Enter Kind Stranger.
“Can I help you get situated?”
I looked up and got hit with relief. Phew! “Yes please! I don’t know why this strap is being such a nuisance.”
“Yeah, sometimes with those bags you have to pull the straps and adjust them.” While standing, I carefully removed the straps from my right shoulder––the cooperating side–while this stranger carefully helped me untangle the other straps from my wrist and crutches. I probably looked like a disheveled, frustrated hot mess, but right then I was so relieved and appreciative to cross paths with this woman that I really didn’t care how I looked. “I’m just gonna adjust the straps, ok?” Kind Stranger asked permission before touching my belongings and told me everything she was gonna do before she did it, saying she didn’t want to assume or be intrusive. I might’ve seemed a bit on guard. After all, strangers stopping beside me on the street to help me out did not happen everyday. I was nearly taken aback by her compassion and gentle demeanor.
“Thank you so much! This is rare.”
“People stopping on the street to help me,” I said, ever so honest. She helped me put the bag back on, and the straps fell. Again. “Jeez!”
“I’ve seen people use a carabiner to clip the straps together.” I watched as she reached down to her belt loop, took off her own blue carabiner and detached her keys from it. “Here. Keep it.”
I think my jaw dropped in amazement. What?! Where did this angel come from? To others this might not seem like a big deal. So she gave me her carabiner. Whatever, right? No. It’s not about the carabiner. It’s about an act of kindness and generosity in my time of need. Like I said, people do not usually stop and ask me if I’m ok if I’m stopped on the sidewalk. They just don’t. I don’t expect that kind of help at all, might I add. Probably why I was so touched by the carabiner exchange. Could’ve cried, honestly.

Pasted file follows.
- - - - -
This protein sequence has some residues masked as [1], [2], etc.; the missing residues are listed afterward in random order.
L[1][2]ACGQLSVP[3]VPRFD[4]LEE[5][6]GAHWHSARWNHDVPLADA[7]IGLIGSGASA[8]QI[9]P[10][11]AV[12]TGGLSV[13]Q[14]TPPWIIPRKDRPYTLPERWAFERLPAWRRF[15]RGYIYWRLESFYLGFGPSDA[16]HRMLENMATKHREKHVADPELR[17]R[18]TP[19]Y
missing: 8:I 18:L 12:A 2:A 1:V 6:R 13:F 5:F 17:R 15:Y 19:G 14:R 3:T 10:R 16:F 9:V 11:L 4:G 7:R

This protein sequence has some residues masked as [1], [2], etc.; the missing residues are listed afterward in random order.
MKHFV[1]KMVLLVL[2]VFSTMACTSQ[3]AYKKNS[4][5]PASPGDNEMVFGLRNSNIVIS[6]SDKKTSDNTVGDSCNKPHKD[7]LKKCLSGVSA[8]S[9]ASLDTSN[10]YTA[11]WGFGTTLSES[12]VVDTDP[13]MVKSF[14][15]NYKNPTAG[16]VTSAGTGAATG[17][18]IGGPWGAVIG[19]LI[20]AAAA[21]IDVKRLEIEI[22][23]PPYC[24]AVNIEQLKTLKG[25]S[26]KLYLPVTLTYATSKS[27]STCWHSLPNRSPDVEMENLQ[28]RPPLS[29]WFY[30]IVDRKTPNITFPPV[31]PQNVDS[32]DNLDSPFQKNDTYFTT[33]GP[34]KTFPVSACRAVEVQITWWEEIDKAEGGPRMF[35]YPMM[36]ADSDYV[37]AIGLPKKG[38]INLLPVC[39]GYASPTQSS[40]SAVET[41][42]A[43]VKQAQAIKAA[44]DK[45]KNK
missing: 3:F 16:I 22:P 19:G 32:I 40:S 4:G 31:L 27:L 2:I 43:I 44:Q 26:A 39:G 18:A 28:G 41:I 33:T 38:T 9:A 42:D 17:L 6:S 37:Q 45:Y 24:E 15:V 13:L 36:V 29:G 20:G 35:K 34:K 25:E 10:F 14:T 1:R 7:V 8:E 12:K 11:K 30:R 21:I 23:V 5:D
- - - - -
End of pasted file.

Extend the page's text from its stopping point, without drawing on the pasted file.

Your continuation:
“Oh my goodness….thank you so much!”
“Do you need help clipping it?”
I looked down and knew it was going to be difficult to clip the straps together with the carabiner while standing up and leaning on my crutches for stability. “Yes.”
As she clipped the straps together with the carabiner, she introduced herself. “So, I’m Stacy.”
“Nice to meet you! We definitely should be on a first name basis at this point,” I said, chuckling slightly. Sweet, thoughtful, considerate? My kind of human.
“You might want to fix your headphones so they don’t get tangled. Are you gonna be able to get the carabiner off?” She paused. “…Can you tell I’m a mom and a teacher?”
Sweet, thoughtful, considerate, and funny?! I think I won the lottery!
“Thank you so much, Stacy! It was so nice to meet you,” I said, just before we parted ways, but not before Stacy had me walk a step or two to make sure our carabiner solution actually worked. Such a gem.
“Nice to meet you too! I’ll keep a lookout for ya!” She waved before walking away and out of sight.
There you have it. Just in case you needed something to brighten your day, I hope I was of service. Thank you so much, dear Stacy! This post is for you, wherever you may be.